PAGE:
Non-fiction books are often a double edged sword for me. I love that I get the historical information and facts about a period in history or a specific person etc, however often the material is presented in a very scholarly manor and can at times be on the dry side.
However ever once in a while I get a non-fiction book for review that really catches my eye and that was the case with The Secret Rooms but Catherine Bailey.
This book promised a Downton Abbey-esque, real life mystery in the upper echelons of WWI English society…how could I pass it up? This story roped me in almost immediately.
It read more like a historic fiction novel, the only thing that would give it away as a non-fiction book was the author’s continual commentary about her research and journey of discovery.
While researching England’s involvement in the early days of WWI, Catherine Bailey inadvertently stumbled upon a family mystery hidden in the archives of Belvoir Castle.
Belvoir Castle is the estate for one of England’s most powerful families, especially at the time of the Great War, the Manner’s family. After John Manners, the Ninth Duke of Rutland, died in the archives room of the castle in 1940, the archives were completely sealed.
In 2008, Bailey was granted exclusive access to the five large archive rooms for her research. While scanning through centuries of primary documents untouched since 1940, she found strange gaps in letters and journal entries of the late Ninth Duke.
The gaps were very specific periods in his life but the one that stood out was his service in the Great War from July to December….it was completely missing. It was very evident that someone had taken great care to all but eliminate that period as well as two others from John’s life.
The only explanation is that it was John himself who altered the records, but why? What could have happened that would have made him cover up three periods in his life? Bailey begins researching the answer and what she finds is a very complicated and carefully guarded family mystery.
While at times I found the theories and questions being investigated by Bailey being overstated, I felt that the overall direction of the book intriguing. The writing and book aren’t perfect but I think that is why I enjoyed it so much.
I didn’t feel like the information and background were overly scholarly or dry, on the contrary I found all her information relevant and easy to digest. Sometimes I thought she over stated her purpose for the book but it wasn’t a huge distraction–at least for me.
Sometimes the story telling style was a little overly dramatic and there was a lot of the author’s own emotions interjected into the story but I thought it was a nice break in the history part. It broke up the story nicely and made me want to continue reading.
I loved reading all the primary sources and background on the family as well as general society during the early modern era. I love the Edwardian era and find anything from that period utterly riveting, especially when it involves high society.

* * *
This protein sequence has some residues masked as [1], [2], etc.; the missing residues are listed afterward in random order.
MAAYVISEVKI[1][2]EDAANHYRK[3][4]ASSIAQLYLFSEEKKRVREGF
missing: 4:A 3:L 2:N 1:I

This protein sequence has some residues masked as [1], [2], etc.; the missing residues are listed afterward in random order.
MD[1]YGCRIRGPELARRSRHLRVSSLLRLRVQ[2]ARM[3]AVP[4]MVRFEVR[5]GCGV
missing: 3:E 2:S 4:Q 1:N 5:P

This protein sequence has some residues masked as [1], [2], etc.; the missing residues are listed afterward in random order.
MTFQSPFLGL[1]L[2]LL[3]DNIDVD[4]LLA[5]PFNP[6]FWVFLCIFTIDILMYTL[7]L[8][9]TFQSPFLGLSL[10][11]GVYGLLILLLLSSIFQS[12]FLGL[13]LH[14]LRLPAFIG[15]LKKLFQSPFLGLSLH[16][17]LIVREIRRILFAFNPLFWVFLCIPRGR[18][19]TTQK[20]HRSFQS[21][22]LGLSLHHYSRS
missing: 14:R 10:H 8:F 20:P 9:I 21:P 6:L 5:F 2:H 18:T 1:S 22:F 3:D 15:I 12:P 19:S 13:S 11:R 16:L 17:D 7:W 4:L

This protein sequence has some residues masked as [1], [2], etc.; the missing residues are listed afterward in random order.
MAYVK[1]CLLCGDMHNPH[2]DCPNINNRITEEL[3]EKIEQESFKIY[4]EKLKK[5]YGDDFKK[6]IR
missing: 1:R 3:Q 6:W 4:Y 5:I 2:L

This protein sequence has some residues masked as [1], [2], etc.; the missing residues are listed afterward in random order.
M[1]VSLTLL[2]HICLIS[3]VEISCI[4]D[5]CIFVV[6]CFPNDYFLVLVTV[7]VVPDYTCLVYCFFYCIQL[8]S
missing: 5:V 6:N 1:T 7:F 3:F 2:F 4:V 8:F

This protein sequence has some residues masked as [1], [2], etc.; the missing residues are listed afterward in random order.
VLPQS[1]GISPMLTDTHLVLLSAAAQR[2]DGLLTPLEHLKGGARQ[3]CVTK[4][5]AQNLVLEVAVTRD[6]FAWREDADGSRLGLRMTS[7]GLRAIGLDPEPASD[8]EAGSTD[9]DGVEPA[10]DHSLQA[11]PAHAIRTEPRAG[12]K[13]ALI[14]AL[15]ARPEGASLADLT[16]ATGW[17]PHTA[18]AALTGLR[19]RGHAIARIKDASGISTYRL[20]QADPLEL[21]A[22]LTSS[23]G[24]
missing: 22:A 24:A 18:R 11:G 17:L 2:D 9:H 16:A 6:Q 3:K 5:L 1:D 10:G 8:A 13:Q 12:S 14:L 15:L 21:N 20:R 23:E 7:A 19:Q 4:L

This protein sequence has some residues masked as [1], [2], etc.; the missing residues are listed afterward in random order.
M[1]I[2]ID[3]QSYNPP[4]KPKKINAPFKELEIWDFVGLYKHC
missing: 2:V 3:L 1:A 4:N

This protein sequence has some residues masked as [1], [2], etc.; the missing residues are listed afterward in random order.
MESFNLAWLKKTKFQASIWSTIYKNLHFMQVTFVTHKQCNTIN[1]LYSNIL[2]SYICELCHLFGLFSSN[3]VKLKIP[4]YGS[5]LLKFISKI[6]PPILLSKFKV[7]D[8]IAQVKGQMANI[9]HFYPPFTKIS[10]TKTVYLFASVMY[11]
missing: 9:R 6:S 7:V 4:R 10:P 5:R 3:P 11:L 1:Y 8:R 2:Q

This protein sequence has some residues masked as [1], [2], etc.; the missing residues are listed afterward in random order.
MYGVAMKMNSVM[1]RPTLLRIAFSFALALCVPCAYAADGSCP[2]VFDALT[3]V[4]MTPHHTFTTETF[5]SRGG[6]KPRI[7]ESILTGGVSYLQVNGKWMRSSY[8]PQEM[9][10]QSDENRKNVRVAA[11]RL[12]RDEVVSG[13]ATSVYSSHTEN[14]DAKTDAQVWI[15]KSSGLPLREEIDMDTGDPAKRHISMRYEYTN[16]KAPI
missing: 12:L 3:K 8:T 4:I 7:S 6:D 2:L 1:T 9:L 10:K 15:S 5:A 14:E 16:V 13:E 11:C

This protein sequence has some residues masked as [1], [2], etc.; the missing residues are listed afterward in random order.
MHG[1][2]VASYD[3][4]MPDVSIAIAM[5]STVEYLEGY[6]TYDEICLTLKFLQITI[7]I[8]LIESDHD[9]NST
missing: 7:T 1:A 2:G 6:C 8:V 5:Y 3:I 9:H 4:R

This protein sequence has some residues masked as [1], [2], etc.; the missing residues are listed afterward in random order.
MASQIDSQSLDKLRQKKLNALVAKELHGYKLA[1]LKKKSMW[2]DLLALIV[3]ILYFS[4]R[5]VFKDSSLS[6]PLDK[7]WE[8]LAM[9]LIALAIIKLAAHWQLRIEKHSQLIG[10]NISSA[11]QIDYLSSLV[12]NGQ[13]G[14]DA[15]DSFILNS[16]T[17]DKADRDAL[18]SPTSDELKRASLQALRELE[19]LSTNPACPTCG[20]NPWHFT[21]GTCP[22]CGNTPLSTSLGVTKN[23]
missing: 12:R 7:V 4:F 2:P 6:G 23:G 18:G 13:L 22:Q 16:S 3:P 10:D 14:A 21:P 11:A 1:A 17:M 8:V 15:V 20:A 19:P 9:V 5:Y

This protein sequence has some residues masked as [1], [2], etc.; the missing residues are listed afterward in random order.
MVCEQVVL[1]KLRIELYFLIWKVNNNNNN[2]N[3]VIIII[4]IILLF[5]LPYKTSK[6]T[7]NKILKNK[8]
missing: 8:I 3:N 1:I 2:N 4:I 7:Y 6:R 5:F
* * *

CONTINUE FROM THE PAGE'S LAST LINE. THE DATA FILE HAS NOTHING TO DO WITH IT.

Though they ‘mystery’ wasn’t completely scandalous or shocking but interesting to read about and see how all the different ‘clues’ fit together. I loved finding out the ‘why’. The entire book held my interested without question.
I did want to know a little more about the family and their family dynamics as well as their role in society etc but I thought the information the author provided was sufficient for the book and story….but for my own personal interest, I think I will try and pick up a book on the family if there is one available.
The only thing that I wish I would have done differently was get the book in a hard copy. I read the book on my iPad and in my ARC digital copy there weren’t any photos of the family or the estate etc. I am assuming that the hard copy would have included those or perhaps the final digital copy will have photos but my early copy did not. I relied on the internet to find photos of the family and estate etc.
I don’t know that I would call this a ‘gothic’ mystery or novel in anyway….maybe in a very generic sense but there wasn’t an abundance of gothic elements that would make it stand out as such for me. But it was a great mystery indeed! Sometimes truth is stranger than fiction and that was definitely the case here!
ebook, 425 pages
Published December 31st 2013 by Penguin Books
ISBN 0143124730 (ISBN13: 9780143124733)
- Review copy provided by: Publisher in exchange for an honest review
This book counts toward: NA
- Hosted by: NA
- Books for Challenge Completed: NA
Recommendation: 5 out of 5
Genre: non-fiction, Victorian lit, Edwardian era, Gothic lit, biography
Memorable lines/quotes: NA